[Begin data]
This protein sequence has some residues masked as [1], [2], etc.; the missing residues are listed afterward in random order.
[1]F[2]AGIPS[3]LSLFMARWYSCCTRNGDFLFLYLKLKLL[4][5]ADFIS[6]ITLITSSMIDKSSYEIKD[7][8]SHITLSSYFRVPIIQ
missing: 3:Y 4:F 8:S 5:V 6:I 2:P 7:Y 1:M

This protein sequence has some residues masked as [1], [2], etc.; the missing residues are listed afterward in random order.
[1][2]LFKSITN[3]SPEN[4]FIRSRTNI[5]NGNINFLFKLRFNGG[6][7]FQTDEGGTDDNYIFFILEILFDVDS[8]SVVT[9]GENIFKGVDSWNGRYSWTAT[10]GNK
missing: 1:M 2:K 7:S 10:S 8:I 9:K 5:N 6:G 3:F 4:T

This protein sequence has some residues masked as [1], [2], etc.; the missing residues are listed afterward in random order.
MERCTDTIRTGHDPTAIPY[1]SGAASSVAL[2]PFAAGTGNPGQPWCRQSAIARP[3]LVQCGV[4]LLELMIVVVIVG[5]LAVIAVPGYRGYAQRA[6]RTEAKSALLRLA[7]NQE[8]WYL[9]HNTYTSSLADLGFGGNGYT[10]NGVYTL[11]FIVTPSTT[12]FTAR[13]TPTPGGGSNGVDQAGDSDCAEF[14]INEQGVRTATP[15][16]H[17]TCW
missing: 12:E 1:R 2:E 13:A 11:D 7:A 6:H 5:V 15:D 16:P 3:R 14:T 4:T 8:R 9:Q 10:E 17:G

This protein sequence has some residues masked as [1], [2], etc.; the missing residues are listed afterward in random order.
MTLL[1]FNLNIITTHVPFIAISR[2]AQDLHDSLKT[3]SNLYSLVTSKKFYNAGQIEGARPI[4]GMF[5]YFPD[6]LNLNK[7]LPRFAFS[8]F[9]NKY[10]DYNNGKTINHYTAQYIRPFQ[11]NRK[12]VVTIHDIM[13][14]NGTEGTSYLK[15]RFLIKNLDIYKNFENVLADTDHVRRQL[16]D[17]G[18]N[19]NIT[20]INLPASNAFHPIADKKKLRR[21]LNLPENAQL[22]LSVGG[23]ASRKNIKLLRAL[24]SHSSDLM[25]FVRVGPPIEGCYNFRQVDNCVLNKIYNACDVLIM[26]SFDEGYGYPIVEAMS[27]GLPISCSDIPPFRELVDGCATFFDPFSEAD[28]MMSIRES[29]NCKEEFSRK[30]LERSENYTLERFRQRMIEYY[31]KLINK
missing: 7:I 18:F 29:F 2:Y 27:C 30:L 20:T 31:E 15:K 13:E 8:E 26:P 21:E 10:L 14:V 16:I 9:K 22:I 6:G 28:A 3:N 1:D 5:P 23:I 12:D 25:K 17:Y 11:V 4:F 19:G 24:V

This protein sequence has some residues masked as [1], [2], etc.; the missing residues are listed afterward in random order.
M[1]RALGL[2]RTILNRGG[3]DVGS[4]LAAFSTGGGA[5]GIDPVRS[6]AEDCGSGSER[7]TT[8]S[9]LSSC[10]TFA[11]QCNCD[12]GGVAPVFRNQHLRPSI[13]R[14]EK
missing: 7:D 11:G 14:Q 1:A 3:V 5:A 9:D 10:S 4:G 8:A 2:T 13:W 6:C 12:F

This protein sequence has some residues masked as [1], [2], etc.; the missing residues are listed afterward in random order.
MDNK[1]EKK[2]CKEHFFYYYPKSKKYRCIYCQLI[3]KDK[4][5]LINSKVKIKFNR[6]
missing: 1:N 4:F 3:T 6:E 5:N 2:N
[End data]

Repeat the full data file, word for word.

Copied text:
This protein sequence has some residues masked as [1], [2], etc.; the missing residues are listed afterward in random order.
[1]F[2]AGIPS[3]LSLFMARWYSCCTRNGDFLFLYLKLKLL[4][5]ADFIS[6]ITLITSSMIDKSSYEIKD[7][8]SHITLSSYFRVPIIQ
missing: 3:Y 4:F 8:S 5:V 6:I 2:P 7:Y 1:M

This protein sequence has some residues masked as [1], [2], etc.; the missing residues are listed afterward in random order.
[1][2]LFKSITN[3]SPEN[4]FIRSRTNI[5]NGNINFLFKLRFNGG[6][7]FQTDEGGTDDNYIFFILEILFDVDS[8]SVVT[9]GENIFKGVDSWNGRYSWTAT[10]GNK
missing: 1:M 2:K 7:S 10:S 8:I 9:K 5:N 6:G 3:F 4:T

This protein sequence has some residues masked as [1], [2], etc.; the missing residues are listed afterward in random order.
MERCTDTIRTGHDPTAIPY[1]SGAASSVAL[2]PFAAGTGNPGQPWCRQSAIARP[3]LVQCGV[4]LLELMIVVVIVG[5]LAVIAVPGYRGYAQRA[6]RTEAKSALLRLA[7]NQE[8]WYL[9]HNTYTSSLADLGFGGNGYT[10]NGVYTL[11]FIVTPSTT[12]FTAR[13]TPTPGGGSNGVDQAGDSDCAEF[14]INEQGVRTATP[15][16]H[17]TCW
missing: 12:E 1:R 2:E 13:A 11:D 7:A 6:H 5:V 15:D 16:P 3:R 14:T 4:T 8:R 9:Q 10:E 17:G

This protein sequence has some residues masked as [1], [2], etc.; the missing residues are listed afterward in random order.
MTLL[1]FNLNIITTHVPFIAISR[2]AQDLHDSLKT[3]SNLYSLVTSKKFYNAGQIEGARPI[4]GMF[5]YFPD[6]LNLNK[7]LPRFAFS[8]F[9]NKY[10]DYNNGKTINHYTAQYIRPFQ[11]NRK[12]VVTIHDIM[13][14]NGTEGTSYLK[15]RFLIKNLDIYKNFENVLADTDHVRRQL[16]D[17]G[18]N[19]NIT[20]INLPASNAFHPIADKKKLRR[21]LNLPENAQL[22]LSVGG[23]ASRKNIKLLRAL[24]SHSSDLM[25]FVRVGPPIEGCYNFRQVDNCVLNKIYNACDVLIM[26]SFDEGYGYPIVEAMS[27]GLPISCSDIPPFRELVDGCATFFDPFSEAD[28]MMSIRES[29]NCKEEFSRK[30]LERSENYTLERFRQRMIEYY[31]KLINK
missing: 7:I 18:F 29:F 2:Y 27:C 30:L 20:T 31:E 15:K 13:E 8:E 26:P 21:E 10:L 14:V 16:I 9:K 22:I 6:G 28:A 3:N 1:D 5:P 23:I 12:D 25:K 17:Y 11:V 4:F 19:G 24:V

This protein sequence has some residues masked as [1], [2], etc.; the missing residues are listed afterward in random order.
M[1]RALGL[2]RTILNRGG[3]DVGS[4]LAAFSTGGGA[5]GIDPVRS[6]AEDCGSGSER[7]TT[8]S[9]LSSC[10]TFA[11]QCNCD[12]GGVAPVFRNQHLRPSI[13]R[14]EK
missing: 7:D 11:G 14:Q 1:A 3:V 5:A 9:D 10:S 4:G 8:A 2:T 13:W 6:C 12:F

This protein sequence has some residues masked as [1], [2], etc.; the missing residues are listed afterward in random order.
MDNK[1]EKK[2]CKEHFFYYYPKSKKYRCIYCQLI[3]KDK[4][5]LINSKVKIKFNR[6]
missing: 1:N 4:F 3:T 6:E 5:N 2:N